Wilsons Prom is known for its vistas and coastlines and breathtaking geography. Observe:
Plus, it’s known for the native wildlife: kangaroos, koalas, emus, snakes, wallabies, among many others whose names I don’t recognize, not to mention that if you come during the right season, you can spot humpback whales and killer whales.
Importantly, the reason for this post, even though I have already written about Wilsons Prom and would normally never dare revisit a topic for fear of boring and alienating you, dear reader, the reason for this post is that I have a new favorite animal: the wombat.
Wombats are nocturnal marsupials. Here is a wombat that has ventured out of its burrow at dusk. Look at it grazing with its eyes closed:
As I was explaining to a friend in an email:
They just boop out at dusk and nom on some grass, maybe they will check out if you have tasty trash on your campsite and rub against your leg by accident and then you give it bread and it hangs out eating the bread and then boops off into the darkness onto the next adventure. They are like giant stuffed animals, except better, because they are real.
And then I offered not one, but two YouTube videos. My friend responded with the following observations:
He has the personality and the curiosity of a puppy, so he will come up to you to say hello and see what snacks you might have for him. He has the body type and fluffiness of a bear cub, so you want to hug him immediately (and the feeling is mutual). He is slow-moving and likes to eat grass like a cow, so he hangs around in the park while you are having a picnic.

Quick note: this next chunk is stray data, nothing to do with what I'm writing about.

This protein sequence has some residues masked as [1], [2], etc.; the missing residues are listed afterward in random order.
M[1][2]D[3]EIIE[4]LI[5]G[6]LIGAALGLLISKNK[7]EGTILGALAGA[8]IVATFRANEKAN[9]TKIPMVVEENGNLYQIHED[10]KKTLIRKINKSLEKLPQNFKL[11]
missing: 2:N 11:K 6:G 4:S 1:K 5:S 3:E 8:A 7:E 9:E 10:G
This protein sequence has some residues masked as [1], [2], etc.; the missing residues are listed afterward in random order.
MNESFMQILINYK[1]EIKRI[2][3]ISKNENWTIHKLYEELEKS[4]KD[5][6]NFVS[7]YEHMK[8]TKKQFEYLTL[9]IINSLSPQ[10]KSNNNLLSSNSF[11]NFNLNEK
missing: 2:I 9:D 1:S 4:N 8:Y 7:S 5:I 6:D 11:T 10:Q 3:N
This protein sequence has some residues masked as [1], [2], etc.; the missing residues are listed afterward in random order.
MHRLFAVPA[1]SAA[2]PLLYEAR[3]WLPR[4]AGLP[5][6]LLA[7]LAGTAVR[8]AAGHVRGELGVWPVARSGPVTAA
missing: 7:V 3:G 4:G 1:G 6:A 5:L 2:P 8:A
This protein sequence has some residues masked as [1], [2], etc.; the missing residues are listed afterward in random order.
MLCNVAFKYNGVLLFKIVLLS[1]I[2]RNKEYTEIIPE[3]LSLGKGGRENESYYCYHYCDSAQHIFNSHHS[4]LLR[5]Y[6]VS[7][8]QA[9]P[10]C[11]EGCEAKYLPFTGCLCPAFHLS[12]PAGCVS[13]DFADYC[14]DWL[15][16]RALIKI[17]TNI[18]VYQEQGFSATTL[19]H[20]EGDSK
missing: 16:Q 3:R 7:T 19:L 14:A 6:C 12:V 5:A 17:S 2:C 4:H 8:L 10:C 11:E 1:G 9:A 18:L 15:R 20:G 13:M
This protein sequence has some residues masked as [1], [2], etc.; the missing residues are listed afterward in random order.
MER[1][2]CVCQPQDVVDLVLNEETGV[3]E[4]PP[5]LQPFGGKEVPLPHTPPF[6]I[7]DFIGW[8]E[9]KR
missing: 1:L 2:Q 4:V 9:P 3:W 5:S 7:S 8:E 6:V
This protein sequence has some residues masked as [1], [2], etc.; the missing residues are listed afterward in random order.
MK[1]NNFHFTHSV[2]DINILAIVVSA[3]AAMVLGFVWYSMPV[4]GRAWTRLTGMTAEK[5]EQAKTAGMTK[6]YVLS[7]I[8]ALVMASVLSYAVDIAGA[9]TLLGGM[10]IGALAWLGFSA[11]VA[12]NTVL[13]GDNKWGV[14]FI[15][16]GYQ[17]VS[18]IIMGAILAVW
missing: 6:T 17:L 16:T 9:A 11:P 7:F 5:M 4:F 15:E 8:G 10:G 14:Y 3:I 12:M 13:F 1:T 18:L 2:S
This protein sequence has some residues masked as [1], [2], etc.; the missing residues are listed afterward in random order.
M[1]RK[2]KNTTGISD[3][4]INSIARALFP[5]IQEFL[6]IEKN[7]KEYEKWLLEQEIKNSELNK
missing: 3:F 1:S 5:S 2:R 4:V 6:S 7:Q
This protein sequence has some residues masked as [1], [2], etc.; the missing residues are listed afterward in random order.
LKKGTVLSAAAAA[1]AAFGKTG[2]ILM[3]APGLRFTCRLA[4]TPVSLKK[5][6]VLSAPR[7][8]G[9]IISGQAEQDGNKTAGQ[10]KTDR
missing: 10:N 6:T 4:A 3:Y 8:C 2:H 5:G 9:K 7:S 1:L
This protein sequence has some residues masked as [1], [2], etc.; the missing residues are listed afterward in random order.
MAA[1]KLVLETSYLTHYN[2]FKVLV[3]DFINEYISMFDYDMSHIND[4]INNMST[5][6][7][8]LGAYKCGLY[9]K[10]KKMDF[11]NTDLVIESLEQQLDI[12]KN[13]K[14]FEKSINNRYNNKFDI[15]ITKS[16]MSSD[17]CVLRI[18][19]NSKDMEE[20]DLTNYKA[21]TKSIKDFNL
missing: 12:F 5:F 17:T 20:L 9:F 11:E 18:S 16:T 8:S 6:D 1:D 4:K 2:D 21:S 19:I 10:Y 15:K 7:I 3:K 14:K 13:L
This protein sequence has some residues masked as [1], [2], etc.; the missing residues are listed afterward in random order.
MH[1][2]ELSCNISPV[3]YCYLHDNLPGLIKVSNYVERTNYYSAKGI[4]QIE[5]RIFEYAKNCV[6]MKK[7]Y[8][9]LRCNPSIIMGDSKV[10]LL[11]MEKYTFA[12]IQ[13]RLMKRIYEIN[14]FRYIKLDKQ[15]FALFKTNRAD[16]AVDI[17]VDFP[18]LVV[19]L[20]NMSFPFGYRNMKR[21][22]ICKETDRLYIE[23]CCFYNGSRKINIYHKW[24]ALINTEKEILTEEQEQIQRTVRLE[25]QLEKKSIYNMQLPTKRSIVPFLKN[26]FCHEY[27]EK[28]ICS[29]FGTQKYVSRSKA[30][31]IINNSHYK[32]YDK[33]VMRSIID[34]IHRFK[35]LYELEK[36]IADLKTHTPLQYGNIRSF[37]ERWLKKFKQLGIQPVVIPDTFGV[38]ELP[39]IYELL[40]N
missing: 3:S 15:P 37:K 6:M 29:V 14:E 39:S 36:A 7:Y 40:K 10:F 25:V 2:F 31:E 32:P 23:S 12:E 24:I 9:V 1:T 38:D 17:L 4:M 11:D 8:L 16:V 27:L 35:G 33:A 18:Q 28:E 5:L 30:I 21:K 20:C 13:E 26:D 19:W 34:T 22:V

Yes, Allison, correct. Exactly. You get it.
The chances of spotting one while you’re camping at Wilsons Prom are 100%, and you don’t even have to try that hard. Wombats aren’t very bothered that you’re in or around their space, but if one does happen to be bothered, it’ll just wobble away into a bush, and you can probably go for a walk and find another one to try to cuddle.
I guess I should take this time to acknowledge that supposedly, wombats are dangerous. (Emphasis on supposedly is my own.) But apparently, if you meet one on a bad day, it can claw or bite … or “skittle a fully grown man as if a 120-litre barrel had bowled him over.”
(Confused at the use of the word “skittle” not in reference to chewy candy that comes in more flavors than necessary, I asked the Dictionary which offered:
skittle |’skitl| (noun): 1. (skittles) [treated as sing.] a game played, chiefly in Britain, with wooden pins, typically nine in number, set up at the end of an alley to be bowled down with a wooden bowl or disk. 2. a pin used in the game of skittles.
No mention of “skittle” as a verb, but I think I understand the point.)
But the wombats at Wilsons Prom have become pretty used to Homo sapiens up in their space and don’t seem too upset at their presence. They have the concentration of a college student taking an exam on Adderall, the munchies of a student who smoked just a little too much weed, and the pace of a student who hasn’t had a nap in weeks.
Essentially, we can all connect with wombats on a complex and nostalgic level, plus they look fat and cuddly as fuck, so what’s not to fall in love with?
(Sorry, kangaroos. I… it was nice feeding one of you at the zoo but like, I never really see you around as often as I’d like, you know? You should maybe work on being more approachable.)
(And sorry, koalas. I’ve only seen you once at a zoo, and I’ve never even touched one of you. … Actually, wait – koalas? I take that back a little. Just look at this guy.)
Nah, but still. Wombats have won me over. They have taken my heart and jiggled their butts off with it.